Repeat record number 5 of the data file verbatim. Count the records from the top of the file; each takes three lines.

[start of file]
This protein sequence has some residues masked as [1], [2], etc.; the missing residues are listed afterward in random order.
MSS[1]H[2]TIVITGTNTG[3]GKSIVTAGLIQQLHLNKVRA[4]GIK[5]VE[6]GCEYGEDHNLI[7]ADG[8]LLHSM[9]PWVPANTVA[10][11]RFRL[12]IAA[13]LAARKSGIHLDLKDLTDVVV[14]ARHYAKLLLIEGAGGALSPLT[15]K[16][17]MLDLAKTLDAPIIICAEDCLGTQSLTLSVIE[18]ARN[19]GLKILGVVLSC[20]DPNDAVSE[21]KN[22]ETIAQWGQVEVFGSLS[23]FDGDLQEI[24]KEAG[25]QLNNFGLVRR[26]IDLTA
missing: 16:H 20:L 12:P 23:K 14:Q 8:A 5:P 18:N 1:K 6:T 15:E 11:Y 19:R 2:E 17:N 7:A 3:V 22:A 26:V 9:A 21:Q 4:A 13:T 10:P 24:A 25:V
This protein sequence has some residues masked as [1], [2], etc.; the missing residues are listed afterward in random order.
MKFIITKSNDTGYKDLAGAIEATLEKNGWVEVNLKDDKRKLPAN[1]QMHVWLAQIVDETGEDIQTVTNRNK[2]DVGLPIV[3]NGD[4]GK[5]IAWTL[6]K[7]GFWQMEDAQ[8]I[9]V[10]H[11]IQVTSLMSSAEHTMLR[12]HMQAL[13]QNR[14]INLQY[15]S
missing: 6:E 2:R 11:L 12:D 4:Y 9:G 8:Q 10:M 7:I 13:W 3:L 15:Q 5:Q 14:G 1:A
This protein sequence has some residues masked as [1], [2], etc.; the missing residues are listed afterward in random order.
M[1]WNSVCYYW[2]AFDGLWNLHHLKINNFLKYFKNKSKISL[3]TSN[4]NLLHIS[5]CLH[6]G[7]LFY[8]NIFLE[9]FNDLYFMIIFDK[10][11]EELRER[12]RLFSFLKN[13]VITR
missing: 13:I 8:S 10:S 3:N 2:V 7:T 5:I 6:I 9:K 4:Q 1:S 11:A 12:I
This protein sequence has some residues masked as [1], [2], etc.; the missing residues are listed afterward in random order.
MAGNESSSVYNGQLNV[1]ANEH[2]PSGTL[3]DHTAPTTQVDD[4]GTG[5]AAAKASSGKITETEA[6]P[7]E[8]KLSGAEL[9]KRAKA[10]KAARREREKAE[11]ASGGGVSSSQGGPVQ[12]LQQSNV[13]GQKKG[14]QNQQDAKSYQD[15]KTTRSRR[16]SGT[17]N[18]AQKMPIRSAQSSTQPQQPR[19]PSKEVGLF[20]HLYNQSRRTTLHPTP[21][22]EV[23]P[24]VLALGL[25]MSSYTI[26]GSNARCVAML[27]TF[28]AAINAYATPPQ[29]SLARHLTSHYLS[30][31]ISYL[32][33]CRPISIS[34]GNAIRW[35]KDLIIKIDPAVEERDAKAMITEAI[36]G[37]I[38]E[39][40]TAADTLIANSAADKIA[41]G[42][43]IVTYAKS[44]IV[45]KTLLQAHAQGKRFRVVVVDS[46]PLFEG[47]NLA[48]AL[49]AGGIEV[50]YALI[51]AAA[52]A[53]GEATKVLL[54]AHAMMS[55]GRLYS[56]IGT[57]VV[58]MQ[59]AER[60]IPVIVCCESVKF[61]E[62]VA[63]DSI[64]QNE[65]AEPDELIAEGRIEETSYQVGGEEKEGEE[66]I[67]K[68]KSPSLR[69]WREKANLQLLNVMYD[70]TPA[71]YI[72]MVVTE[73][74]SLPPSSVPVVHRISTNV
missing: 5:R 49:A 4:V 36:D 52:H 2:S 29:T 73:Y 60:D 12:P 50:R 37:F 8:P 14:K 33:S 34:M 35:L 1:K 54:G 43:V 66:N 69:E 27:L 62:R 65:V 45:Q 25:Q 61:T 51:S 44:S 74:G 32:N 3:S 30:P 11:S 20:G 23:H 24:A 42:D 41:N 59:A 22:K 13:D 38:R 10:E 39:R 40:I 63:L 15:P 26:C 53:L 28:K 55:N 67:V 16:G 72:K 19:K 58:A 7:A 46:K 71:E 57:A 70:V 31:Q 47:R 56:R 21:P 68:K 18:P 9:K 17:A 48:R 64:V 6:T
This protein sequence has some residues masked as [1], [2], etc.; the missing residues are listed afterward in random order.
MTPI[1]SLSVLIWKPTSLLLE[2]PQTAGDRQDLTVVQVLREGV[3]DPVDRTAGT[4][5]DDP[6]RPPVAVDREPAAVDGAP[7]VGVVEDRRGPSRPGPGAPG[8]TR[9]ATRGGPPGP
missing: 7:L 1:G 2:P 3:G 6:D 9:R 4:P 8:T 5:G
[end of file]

This protein sequence has some residues masked as [1], [2], etc.; the missing residues are listed afterward in random order.
MTPI[1]SLSVLIWKPTSLLLE[2]PQTAGDRQDLTVVQVLREGV[3]DPVDRTAGT[4][5]DDP[6]RPPVAVDREPAAVDGAP[7]VGVVEDRRGPSRPGPGAPG[8]TR[9]ATRGGPPGP
missing: 7:L 1:G 2:P 3:G 6:D 9:R 4:P 8:T 5:G